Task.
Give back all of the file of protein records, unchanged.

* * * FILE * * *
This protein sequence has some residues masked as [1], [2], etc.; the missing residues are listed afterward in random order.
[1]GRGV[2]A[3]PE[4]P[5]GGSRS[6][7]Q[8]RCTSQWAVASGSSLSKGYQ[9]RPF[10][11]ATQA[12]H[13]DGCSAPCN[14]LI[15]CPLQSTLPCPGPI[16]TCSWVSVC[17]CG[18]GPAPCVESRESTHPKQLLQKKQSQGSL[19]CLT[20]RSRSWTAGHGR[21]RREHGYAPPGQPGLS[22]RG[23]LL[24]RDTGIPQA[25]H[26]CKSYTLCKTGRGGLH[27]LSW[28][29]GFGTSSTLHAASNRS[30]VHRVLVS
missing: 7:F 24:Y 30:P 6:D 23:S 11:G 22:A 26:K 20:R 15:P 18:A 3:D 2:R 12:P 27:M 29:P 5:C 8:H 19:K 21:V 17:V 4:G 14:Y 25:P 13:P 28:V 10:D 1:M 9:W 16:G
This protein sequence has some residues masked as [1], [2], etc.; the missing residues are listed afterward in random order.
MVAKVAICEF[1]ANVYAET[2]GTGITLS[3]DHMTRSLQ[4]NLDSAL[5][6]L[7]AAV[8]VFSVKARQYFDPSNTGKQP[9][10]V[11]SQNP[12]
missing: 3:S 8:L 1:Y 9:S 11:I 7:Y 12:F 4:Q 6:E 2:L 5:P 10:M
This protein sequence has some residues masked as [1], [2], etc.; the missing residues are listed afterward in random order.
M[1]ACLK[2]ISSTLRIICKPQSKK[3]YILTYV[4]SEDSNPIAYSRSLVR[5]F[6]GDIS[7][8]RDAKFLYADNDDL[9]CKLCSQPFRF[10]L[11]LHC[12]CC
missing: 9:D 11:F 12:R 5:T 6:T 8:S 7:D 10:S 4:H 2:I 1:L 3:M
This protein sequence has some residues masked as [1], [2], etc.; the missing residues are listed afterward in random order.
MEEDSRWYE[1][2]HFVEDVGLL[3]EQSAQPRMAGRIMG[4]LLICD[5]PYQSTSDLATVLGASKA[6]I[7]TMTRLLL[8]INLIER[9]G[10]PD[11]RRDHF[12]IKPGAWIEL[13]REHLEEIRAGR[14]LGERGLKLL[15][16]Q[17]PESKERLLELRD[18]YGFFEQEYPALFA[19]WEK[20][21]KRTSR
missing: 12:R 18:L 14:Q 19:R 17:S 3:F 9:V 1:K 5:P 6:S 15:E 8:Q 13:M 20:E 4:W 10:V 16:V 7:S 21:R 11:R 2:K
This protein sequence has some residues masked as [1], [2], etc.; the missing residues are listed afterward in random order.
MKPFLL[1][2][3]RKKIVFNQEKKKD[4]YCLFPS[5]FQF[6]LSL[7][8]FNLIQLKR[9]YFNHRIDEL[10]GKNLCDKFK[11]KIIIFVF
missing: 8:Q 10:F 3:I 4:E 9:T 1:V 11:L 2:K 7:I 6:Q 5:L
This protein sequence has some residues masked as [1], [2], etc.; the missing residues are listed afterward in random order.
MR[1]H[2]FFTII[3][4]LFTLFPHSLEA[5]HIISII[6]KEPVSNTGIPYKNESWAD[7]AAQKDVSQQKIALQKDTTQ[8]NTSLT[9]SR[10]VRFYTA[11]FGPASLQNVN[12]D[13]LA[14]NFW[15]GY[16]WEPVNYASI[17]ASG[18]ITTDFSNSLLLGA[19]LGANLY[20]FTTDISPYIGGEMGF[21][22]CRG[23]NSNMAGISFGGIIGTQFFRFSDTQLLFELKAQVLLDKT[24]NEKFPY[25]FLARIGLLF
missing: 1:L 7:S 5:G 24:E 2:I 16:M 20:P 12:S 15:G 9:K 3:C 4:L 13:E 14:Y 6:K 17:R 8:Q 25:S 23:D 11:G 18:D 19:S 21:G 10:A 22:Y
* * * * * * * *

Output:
This protein sequence has some residues masked as [1], [2], etc.; the missing residues are listed afterward in random order.
[1]GRGV[2]A[3]PE[4]P[5]GGSRS[6][7]Q[8]RCTSQWAVASGSSLSKGYQ[9]RPF[10][11]ATQA[12]H[13]DGCSAPCN[14]LI[15]CPLQSTLPCPGPI[16]TCSWVSVC[17]CG[18]GPAPCVESRESTHPKQLLQKKQSQGSL[19]CLT[20]RSRSWTAGHGR[21]RREHGYAPPGQPGLS[22]RG[23]LL[24]RDTGIPQA[25]H[26]CKSYTLCKTGRGGLH[27]LSW[28][29]GFGTSSTLHAASNRS[30]VHRVLVS
missing: 7:F 24:Y 30:P 6:D 23:S 11:G 22:A 26:K 20:R 15:P 18:A 3:D 2:R 12:P 27:M 29:P 5:C 8:H 19:K 21:V 17:V 4:G 14:Y 25:P 13:P 28:V 10:D 1:M 9:W 16:G
This protein sequence has some residues masked as [1], [2], etc.; the missing residues are listed afterward in random order.
MVAKVAICEF[1]ANVYAET[2]GTGITLS[3]DHMTRSLQ[4]NLDSAL[5][6]L[7]AAV[8]VFSVKARQYFDPSNTGKQP[9][10]V[11]SQNP[12]
missing: 3:S 8:L 1:Y 9:S 11:I 7:Y 12:F 4:Q 6:E 2:L 5:P 10:M
This protein sequence has some residues masked as [1], [2], etc.; the missing residues are listed afterward in random order.
M[1]ACLK[2]ISSTLRIICKPQSKK[3]YILTYV[4]SEDSNPIAYSRSLVR[5]F[6]GDIS[7][8]RDAKFLYADNDDL[9]CKLCSQPFRF[10]L[11]LHC[12]CC
missing: 9:D 11:F 12:R 5:T 6:T 8:S 7:D 10:S 4:H 2:I 1:L 3:M
This protein sequence has some residues masked as [1], [2], etc.; the missing residues are listed afterward in random order.
MEEDSRWYE[1][2]HFVEDVGLL[3]EQSAQPRMAGRIMG[4]LLICD[5]PYQSTSDLATVLGASKA[6]I[7]TMTRLLL[8]INLIER[9]G[10]PD[11]RRDHF[12]IKPGAWIEL[13]REHLEEIRAGR[14]LGERGLKLL[15][16]Q[17]PESKERLLELRD[18]YGFFEQEYPALFA[19]WEK[20][21]KRTSR
missing: 12:R 18:L 14:Q 19:R 17:S 3:F 9:V 1:K 5:P 6:S 15:E 8:Q 13:M 20:E 4:W 10:V 16:V 7:S 21:R 11:R 2:K
This protein sequence has some residues masked as [1], [2], etc.; the missing residues are listed afterward in random order.
MKPFLL[1][2][3]RKKIVFNQEKKKD[4]YCLFPS[5]FQF[6]LSL[7][8]FNLIQLKR[9]YFNHRIDEL[10]GKNLCDKFK[11]KIIIFVF
missing: 8:Q 10:F 3:I 4:E 9:T 1:V 11:L 2:K 7:I 6:Q 5:L
This protein sequence has some residues masked as [1], [2], etc.; the missing residues are listed afterward in random order.
MR[1]H[2]FFTII[3][4]LFTLFPHSLEA[5]HIISII[6]KEPVSNTGIPYKNESWAD[7]AAQKDVSQQKIALQKDTTQ[8]NTSLT[9]SR[10]VRFYTA[11]FGPASLQNVN[12]D[13]LA[14]NFW[15]GY[16]WEPVNYASI[17]ASG[18]ITTDFSNSLLLGA[19]LGANLY[20]FTTDISPYIGGEMGF[21][22]CRG[23]NSNMAGISFGGIIGTQFFRFSDTQLLFELKAQVLLDKT[24]NEKFPY[25]FLARIGLLF
missing: 1:L 7:S 5:G 24:E 2:I 16:M 20:P 12:S 15:G 9:K 3:C 4:L 13:E 14:Y 6:K 17:R 8:Q 25:S 23:D 11:G 18:D 19:S 21:G 10:A 22:Y